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Hangmen

As is customary in a Martin McDonagh scenario, everything darkens with a comic flair.

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Reece Shearsmith and Mark Addy in a scene from Martin McDonagh’s“Hangmen” (Photo credit: Ahron R. Foster)

David Kaufman

David Kaufman, Critic

Appropriately enough, Martin McDonagh’s dark comedy Hangmen begins and ends with hangings, two years apart, to the day. And the anniversary is not insignificant, in ways that won’t be revealed in this review. The author of The Cripple of Inishmaan, The Beauty Queen of Leenane, Pillowman and the currently Oscar-running film, Three Billboards Outside of Ebbing, Missouri, McDonagh is a master at crafting a well-told, meandering story that shoots off in this direction and then in that, taking us in many surprising and unforeseeable–not to mention, violent–places.

The first of the two hangmen we meet is named Harry (Mark Addy, in a large and boisterous performance), who’s in the process of executing Hennessy (a desperate Gilles Geary), a rapist who insists he’s innocent and claims, “I’m getting hung by nincompoops.” Nevertheless, a noose descends from the ceiling and Hennessy is hanged by dropping through a trapdoor in the stage floor.

Such is the setup for the many twists and turns in the tale that’s about to unfold, and it begins to do just that as the drab and grim hanging room turns itself inside-out to become Harry’s elaborately designed pub in a small town in Lancashire, England, with a much-used staircase going to upstairs rooms. (The astonishingly realistic set has been designed by Anna Fleischle, who also did the apt costumes.)

Billy Carter, Richard Hollis, John Horton, Johnny Flynn (seated) and Owen Campbell in a scene from Martin McDonagh’s “Hangmen” (Photo credit: Ahron R. Foster)

The pub/inn is basically run by Harry’s no-nonsense wife Alice (Sally Rogers) and their “mopey” and “moody” fifteen-year-old daughter Shirley (Gaby French), who becomes pivotal in the plot’s unusual developments. Keep your eye particularly on Mooney (Johnny Flynn), a stranger to this tight-knit community, who just happens in to Harry’s pub relatively early on, and is interested in taking a room there as well. But as is customary in a McDonagh scenario, everything darkens with a comic flair.

While declaring himself “a servant of the Crown in the capacity of hangman” for the last twenty-five years, Harry tells a reporter, Clegg (Owen Campbell), that he has “no comment” on the day the country has abolished hangings. This is in 1965, when the second scene and second act are set. But then, Harry proves quite willing to go on record about “this abolition business,” even as he talks at length about the second hangman of the play’s title, Albert, who doesn’t arrive on stage until the final scene when he becomes a commanding and even frightening presence in the person of Maxwell Caulfield.

Even more frightening is the spiffy Mooney, however, who is even described as “menacing”–and menace he does, in what appear to be very calculated ways. There is any number of complexities to the story, leading to a stunning conclusion. One of them concerns Shirley’s offstage school friend, Phyllis, who has been put into a “mental home.” Another concerns a scene set at a table in a café (remarkably inset above the stage’s main set, or the pub), between Mooney and Syd (Reece Shearsmith), who was originally an assistant in Harry’s hanging Hennessey in the opening scene, and is now conspiring with Mooney.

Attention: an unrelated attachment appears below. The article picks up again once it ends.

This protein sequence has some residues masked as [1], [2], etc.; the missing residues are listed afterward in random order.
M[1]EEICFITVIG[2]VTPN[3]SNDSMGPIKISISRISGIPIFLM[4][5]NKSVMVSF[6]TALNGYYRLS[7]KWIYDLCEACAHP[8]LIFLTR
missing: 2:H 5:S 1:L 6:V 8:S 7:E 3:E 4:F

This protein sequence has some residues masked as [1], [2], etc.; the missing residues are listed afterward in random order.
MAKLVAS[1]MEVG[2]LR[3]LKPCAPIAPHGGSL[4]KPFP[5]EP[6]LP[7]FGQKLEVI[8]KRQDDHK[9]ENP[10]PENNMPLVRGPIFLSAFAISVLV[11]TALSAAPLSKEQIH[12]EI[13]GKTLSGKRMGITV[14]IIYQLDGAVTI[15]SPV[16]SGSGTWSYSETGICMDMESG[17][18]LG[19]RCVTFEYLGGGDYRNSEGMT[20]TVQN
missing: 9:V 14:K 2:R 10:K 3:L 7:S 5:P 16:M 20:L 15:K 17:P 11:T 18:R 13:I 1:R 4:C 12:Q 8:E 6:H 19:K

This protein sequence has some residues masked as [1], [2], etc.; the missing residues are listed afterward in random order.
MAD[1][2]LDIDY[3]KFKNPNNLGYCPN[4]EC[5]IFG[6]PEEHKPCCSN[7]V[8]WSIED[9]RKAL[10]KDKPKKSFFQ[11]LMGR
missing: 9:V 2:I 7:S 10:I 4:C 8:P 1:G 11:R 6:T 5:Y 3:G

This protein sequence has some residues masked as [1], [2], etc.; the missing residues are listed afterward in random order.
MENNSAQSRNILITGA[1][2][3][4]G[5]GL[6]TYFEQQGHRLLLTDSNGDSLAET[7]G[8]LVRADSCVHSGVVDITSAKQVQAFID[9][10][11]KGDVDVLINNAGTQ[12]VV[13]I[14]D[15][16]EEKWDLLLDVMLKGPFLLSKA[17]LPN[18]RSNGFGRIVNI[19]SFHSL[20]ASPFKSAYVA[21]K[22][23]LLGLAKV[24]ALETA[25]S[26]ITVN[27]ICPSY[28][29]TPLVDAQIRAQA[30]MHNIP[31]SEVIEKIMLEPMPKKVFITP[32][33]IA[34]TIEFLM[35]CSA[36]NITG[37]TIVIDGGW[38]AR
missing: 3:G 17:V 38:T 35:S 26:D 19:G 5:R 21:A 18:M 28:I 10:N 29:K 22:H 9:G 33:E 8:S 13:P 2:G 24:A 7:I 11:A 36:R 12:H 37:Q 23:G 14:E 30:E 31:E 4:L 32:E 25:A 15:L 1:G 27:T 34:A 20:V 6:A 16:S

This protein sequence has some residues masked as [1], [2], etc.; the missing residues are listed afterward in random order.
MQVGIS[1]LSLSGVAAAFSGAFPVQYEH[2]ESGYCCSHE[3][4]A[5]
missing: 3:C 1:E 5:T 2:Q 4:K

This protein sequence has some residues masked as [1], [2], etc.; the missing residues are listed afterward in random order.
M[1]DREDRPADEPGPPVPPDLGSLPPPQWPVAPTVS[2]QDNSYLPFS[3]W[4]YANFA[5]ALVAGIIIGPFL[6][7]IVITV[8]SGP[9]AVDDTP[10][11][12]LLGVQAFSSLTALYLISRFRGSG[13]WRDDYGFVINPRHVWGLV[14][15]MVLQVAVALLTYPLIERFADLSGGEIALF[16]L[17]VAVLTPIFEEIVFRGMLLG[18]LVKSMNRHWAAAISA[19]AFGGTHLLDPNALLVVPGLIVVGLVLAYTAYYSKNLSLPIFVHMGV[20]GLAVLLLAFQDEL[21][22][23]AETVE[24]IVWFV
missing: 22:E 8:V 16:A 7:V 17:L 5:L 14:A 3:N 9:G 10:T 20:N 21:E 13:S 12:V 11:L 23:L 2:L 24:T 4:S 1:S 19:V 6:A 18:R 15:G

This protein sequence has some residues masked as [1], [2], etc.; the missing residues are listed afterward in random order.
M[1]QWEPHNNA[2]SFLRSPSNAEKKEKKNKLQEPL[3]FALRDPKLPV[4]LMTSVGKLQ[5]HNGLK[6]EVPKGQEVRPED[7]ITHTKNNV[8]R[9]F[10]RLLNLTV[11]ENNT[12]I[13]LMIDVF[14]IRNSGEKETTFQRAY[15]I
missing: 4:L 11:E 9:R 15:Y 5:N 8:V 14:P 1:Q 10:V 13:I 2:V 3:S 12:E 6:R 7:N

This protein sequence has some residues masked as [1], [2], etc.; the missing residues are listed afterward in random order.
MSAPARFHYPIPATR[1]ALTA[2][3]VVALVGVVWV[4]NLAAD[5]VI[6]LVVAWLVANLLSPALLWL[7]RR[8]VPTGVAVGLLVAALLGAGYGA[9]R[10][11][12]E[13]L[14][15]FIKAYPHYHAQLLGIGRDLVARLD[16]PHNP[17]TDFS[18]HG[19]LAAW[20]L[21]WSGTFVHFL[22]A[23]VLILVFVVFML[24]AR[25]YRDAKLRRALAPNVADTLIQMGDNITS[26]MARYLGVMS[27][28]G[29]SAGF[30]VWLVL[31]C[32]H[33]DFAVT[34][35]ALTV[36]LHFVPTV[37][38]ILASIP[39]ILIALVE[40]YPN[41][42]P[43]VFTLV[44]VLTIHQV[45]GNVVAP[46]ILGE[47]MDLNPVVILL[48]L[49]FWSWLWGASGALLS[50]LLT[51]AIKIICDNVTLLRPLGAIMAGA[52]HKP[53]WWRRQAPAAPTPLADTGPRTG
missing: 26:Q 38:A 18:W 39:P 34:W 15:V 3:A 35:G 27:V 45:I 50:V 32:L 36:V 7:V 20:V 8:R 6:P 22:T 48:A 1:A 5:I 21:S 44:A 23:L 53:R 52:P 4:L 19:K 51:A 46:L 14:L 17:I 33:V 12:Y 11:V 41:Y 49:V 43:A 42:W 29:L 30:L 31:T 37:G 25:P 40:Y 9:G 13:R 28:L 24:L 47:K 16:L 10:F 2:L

Johnny Flynn and Gaby French in a scene from Martin McDonagh’s “Hangmen” (Photo credit: Ahron R. Foster)

And even though hanging has been outlawed–and having performed 233 hangings in his time–Harry performs another one in the play’s climax in his own pub. Without revealing who the victim is, let me add that it might be whom you would expect it would to be–but not without surprising aspects to the occurrence. McDonagh is nothing, if not resourceful. He makes you spellbound and rapt, as he spins his web of subterfuge.

The sense of good, old-fashioned suspense is heightened by director Matthew Dunster, who also helps delineate the spot-on performances by the four remaining cast members–and regulars at Harry’s pub, with distinctive personalities–Billy Carter, Richard Hollis, John Horton, and David Lansbury. And then there’s the ongoing rain and lightning–with marvelous effects by Ian Dickinson for Autograph, for sound, and Joshua Carr, for lighting. Together, they add significantly to the scare factor of the evening.

Hangmen (extended through March 25, 2018)

Royal Court Theatre production

Atlantic Theater Company

Linda Gross Theater, 336 West 20th Street, in Manhattan

For tickets call 866-811-4111 or visit http://www.atlantictheater.org

Running time: two hours and 15 minutes including an intermission

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David Kaufman
About David Kaufman (77 Articles)
David Kaufman has been covering the theater in New York since 1981. A former theater critic for the New York Daily News, he was also a long-time contributor to the Nation, Vanity Fair, the Village Voice and the New York Times. He is also the author of the award-winning Ridiculous! The Theatrical Life and Times of Charles Ludlam, the best-selling Doris Day: The Untold Story of the Girl Next Door, and his most recent biography, Some Enchanted Evenings: The Glittering Life and Times of Mary Martin.

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